Terror attack in Maldives

Published : 11 May 2021 09:25 PM | Updated : 12 May 2021 12:34 AM

Shantanu Mukharji

There was a near deadly terror attack when the Speaker of the Parliament of Maldives (Majlis ) and first democratically elected President, Mohamed Nasheed (53) narrowly survived by a bomb blast on May 6 near his home in capital Male. He was saved by intensive surgery and timely medical help at a hospital performing a lifesaving procedure. Nasheed’s bodyguards too received serious bomb injuries needing medical contingency. Similar blast had occurred long back targeting a speed boat in this tiny Indian Ocean nation in 2007.

This May 6, terror assault on Mohamed Nasheed has always been officially described as an incident of terror by the investigating authorities probing the happening. Ahmed Shaheed, UN Special Rapporteur on freedom of religion or faith has termed the attack on Nasheed as premeditated to what he claimed was an attack to kill the popular politician of Maldives. 

Shaheed is a Nasheed confidante and former Foreign Minister of Maldives. It would appear by the acerbic reactions of the Maldivian leaders, academics and others of significance that ISIS or Al Qaeda linked ultras are complicit in this dastardly act drawing condemnation from all quarters. There is no feeble argument in support of this theory or suspicion. 

When ISIS under Al Baghdadi was peaking in its macabre activities in Syria, an estimated over 250-300 fighters from Maldives, had gone from Maldives to fight alongside the armed cadres. The number is hugely disproportionate to the roughly 3 million population then. 

Analysts fail to pinpoint the exact reason for this high rate of radicalisation in such a small tourist friendly Indian Ocean attractive destination known for its serene beauty and allied attractions. Maldives has been intermittently turbulent with political instabilities seeing coups too. In the mid 80s, mercenaries from Sri Lanka had staged a coup and dislodged President Gayyoom, who was a friend of India. However, through a decisive military intervention by India. 

Gayyoom could be restored. It’s possible that political vacuum and in the absence of a sound leadership, the space was usurped by the religious extremists leading to a slew of terror attacks preceding high octane religious indoctrination.

Maldives is thought to be a highly radicalised island active on religious lines and was always being eyed by countries like Saudi Arabia for the spread of Wahhabism. 

A few years ago, Saudi Arabia had even indicated buying up a couple of atolls in pursuit of their religious ideology. This may be of academic interest only but what has been more worrisome is the profound impact ISIS has caused in the Maldivian social fabric. Hate preacher of other religions, Dr Zakir Naik had visited Maldives a decade ago and through his blistering hate speeches, he sowed the seeds of religious discord pushing the country further towards communalisation.

Importantly, one Ahmed Ameen, a Maldivian national was identified as the key representative of ISIS responsible for recruitment of youth for further  Islamisation of the country. He, in a very calibrated fashion, jacked up a number of ISIS sympathisers in Maldives.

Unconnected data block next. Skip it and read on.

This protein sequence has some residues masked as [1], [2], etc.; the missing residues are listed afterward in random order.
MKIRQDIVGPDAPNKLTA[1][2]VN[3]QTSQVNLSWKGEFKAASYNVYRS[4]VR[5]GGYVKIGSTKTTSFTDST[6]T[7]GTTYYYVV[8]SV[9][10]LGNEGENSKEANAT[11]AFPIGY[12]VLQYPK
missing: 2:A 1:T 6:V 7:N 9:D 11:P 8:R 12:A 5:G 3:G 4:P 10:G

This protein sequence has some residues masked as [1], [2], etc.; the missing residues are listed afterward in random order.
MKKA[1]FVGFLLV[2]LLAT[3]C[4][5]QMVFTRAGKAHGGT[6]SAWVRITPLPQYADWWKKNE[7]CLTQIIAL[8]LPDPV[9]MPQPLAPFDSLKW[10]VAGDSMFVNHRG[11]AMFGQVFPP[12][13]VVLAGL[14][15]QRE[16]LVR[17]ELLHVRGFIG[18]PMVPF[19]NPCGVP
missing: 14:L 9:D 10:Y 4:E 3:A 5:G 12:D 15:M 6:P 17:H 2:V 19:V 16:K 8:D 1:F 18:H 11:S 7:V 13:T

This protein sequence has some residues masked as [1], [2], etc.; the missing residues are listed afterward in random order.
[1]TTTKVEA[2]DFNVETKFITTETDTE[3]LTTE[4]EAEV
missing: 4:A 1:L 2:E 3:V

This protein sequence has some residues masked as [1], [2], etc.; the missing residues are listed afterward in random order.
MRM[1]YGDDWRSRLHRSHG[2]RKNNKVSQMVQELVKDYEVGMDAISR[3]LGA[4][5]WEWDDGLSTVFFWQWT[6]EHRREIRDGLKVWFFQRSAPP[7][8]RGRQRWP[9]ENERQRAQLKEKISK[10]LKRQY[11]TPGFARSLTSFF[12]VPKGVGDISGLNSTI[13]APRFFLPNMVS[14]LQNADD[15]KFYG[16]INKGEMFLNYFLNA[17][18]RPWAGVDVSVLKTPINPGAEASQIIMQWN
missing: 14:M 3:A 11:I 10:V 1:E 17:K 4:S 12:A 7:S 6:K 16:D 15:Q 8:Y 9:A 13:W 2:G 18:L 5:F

Crucially, in the April 2021 issue of Sawt al-Hind a newsletter published at ISIS behest, had given a call for terror attacks on the Maldivian soul in the month of Ramadan. This shows the desperation of the religious extremists to wreak havoc in furtherance of their imposition of a medieval mindset. It would appear pertinent to point out here that last year there was a terror attack in a school laboratory. 

The emerging pattern would indicate that the terrorists have a clear cut blueprint to execute, they have perhaps infiltrated a section of the establishment or security agencies to accomplish their mission, the intelligence set up is either penetrated or compromised to a large extent requiring to close the gaps without any delay.

Now that ex-President Nasheed has been targeted barely a week ago, his providential escape from the jaws of death, give the Maldivian authorities sufficient breathing space to revamp its intelligence system, collaborate with neighbouring countries to address the terror linked challenges. 

The home-grown terrorists, with external support from undesirable quarters, need to be thoroughly identified and marginalised or neutralised as geo politically and strategically Maldives is situated at a critical location and can not afford to be a theatre of terror related violent activities. 

As pointed out previously in these very columns, South Asian turf remains vulnerable today due to prevailing combustible situation in Afghanistan due to most recent deadly blasts claiming numerous lives, there is a lull in Pakistan, a couple of highly threatening terror groups in South Asia still trying to come to terms from the April 21 Easter attacks carried out by Islamic extremists. 

The scene is grim and Maldives shouldn’t be allowed to act as a flashpoint of terror activities. The extent of the desperation is noticed from the Nasheed being attacked during the holy period of Ramadan with scant respect for the pious religion.

Shantanu Mukharji is a security analyst and a former National Security Advisor to the Prime Minister of Mauritius